When they did outfit the Fortune, thirty-five people were aboard, picked for their likelihood of survival and their fitness for hard labor.  William was a blacksmith, a skill that probably was much needed in the new colony. He must also have had a strong sense of adventure to hang around for a year waiting for this ship and then to set sail under difficult circumstances.

He may already have been married  to his first wife Elizabeth (whose maiden name we do not know) when he arrived. If so, their honeymoon was a bummer. The information is murky.  Did Elizabeth and William marry in Holland? Did they perhaps marry in England after his first ship was turned back there in 1620? Did Elizabeth travel on the ship as a single woman? If so, did they marry in the colony?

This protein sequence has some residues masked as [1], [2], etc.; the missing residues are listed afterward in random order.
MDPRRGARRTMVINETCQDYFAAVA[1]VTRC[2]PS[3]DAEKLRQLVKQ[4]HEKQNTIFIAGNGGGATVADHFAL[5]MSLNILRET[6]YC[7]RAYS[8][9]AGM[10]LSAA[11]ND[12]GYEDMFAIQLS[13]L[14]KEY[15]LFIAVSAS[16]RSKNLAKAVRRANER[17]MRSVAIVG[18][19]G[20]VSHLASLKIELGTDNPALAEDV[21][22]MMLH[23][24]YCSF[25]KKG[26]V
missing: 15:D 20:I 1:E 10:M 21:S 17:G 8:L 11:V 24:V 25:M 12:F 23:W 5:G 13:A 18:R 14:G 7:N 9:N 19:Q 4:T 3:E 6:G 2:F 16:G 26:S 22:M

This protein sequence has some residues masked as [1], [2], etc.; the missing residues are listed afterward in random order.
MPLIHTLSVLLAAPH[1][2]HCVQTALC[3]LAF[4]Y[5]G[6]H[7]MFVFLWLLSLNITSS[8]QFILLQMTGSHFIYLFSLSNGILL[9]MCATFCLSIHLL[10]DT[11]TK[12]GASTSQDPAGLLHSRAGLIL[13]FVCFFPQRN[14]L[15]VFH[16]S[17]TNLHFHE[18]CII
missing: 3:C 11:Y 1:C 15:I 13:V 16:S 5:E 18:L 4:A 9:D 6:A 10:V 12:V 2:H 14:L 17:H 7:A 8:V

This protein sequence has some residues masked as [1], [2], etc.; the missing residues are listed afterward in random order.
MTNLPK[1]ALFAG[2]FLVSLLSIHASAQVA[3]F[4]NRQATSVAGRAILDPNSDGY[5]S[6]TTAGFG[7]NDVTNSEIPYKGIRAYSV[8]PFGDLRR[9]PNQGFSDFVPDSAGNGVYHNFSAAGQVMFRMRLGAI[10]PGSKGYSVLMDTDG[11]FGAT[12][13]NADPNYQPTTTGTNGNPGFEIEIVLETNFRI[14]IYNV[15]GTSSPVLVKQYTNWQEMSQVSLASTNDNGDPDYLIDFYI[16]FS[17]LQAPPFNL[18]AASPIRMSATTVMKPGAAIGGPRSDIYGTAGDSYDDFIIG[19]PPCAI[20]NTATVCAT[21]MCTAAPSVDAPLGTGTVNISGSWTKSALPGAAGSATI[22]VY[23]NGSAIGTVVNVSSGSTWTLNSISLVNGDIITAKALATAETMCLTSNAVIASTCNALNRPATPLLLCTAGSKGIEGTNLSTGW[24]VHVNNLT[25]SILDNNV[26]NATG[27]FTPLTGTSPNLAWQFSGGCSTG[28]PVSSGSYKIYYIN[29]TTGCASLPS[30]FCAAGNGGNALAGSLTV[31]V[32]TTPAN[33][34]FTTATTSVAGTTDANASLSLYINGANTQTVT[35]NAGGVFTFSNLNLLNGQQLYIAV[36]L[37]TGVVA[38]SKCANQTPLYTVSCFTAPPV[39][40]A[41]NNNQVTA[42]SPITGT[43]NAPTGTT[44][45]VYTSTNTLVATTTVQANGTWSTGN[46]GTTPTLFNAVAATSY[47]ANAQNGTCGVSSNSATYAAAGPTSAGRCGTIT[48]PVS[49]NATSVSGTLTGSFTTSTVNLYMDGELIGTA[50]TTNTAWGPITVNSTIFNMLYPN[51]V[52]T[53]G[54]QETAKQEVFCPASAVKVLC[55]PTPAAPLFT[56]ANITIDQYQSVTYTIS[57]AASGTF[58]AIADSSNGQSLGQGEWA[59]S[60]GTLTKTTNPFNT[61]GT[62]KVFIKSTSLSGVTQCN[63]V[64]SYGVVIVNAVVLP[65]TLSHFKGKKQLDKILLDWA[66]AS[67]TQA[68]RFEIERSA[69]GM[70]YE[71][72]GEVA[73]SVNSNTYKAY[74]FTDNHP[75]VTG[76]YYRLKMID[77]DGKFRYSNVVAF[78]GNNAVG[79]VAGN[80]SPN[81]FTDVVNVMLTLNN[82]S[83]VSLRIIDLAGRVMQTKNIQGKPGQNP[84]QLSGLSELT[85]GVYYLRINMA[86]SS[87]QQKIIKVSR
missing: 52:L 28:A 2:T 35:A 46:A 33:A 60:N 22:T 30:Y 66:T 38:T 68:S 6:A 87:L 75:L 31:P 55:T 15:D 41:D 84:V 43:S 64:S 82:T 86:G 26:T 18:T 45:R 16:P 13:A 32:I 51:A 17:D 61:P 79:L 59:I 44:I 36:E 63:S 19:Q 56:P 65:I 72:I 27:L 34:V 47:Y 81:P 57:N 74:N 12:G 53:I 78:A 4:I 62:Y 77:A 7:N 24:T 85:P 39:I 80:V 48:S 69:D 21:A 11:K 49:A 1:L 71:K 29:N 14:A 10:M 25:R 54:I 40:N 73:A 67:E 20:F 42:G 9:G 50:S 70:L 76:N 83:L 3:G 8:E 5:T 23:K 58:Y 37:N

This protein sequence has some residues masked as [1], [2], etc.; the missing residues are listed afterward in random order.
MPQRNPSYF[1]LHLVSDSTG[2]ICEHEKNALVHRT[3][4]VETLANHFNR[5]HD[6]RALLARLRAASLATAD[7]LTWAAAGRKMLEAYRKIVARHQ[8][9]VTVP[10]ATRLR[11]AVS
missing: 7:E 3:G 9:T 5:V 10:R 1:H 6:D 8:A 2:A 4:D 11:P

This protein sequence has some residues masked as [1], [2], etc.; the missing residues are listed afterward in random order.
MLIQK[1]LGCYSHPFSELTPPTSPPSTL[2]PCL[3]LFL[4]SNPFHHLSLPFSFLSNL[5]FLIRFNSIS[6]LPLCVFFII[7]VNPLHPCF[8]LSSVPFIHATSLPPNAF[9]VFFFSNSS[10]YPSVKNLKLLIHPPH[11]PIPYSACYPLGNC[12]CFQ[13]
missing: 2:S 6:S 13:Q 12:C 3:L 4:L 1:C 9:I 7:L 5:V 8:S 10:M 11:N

We know  they were married by 1623 when they each received land. And in 1627 when the Pilgrims divided cattle based on family members, Elizabeth and William had two children, their namesakes Elizabeth and William.

Book Cover

Book Cover: Of Plymouth Plantation

In Of Plymouth Plantation, William Bradford writes about the arrival of the Fortune.  The original settlers from the Mayflower had been reduced almost in half by illness and injury to 53 from 102 , so they were eager to have reinforcements–both people and supplies. Other ships had brought messages and some goods from time to time, but this was the first to arrive with more people to join their tiny band. Unfortunately, the supplies did not show up–just more mouths to feed.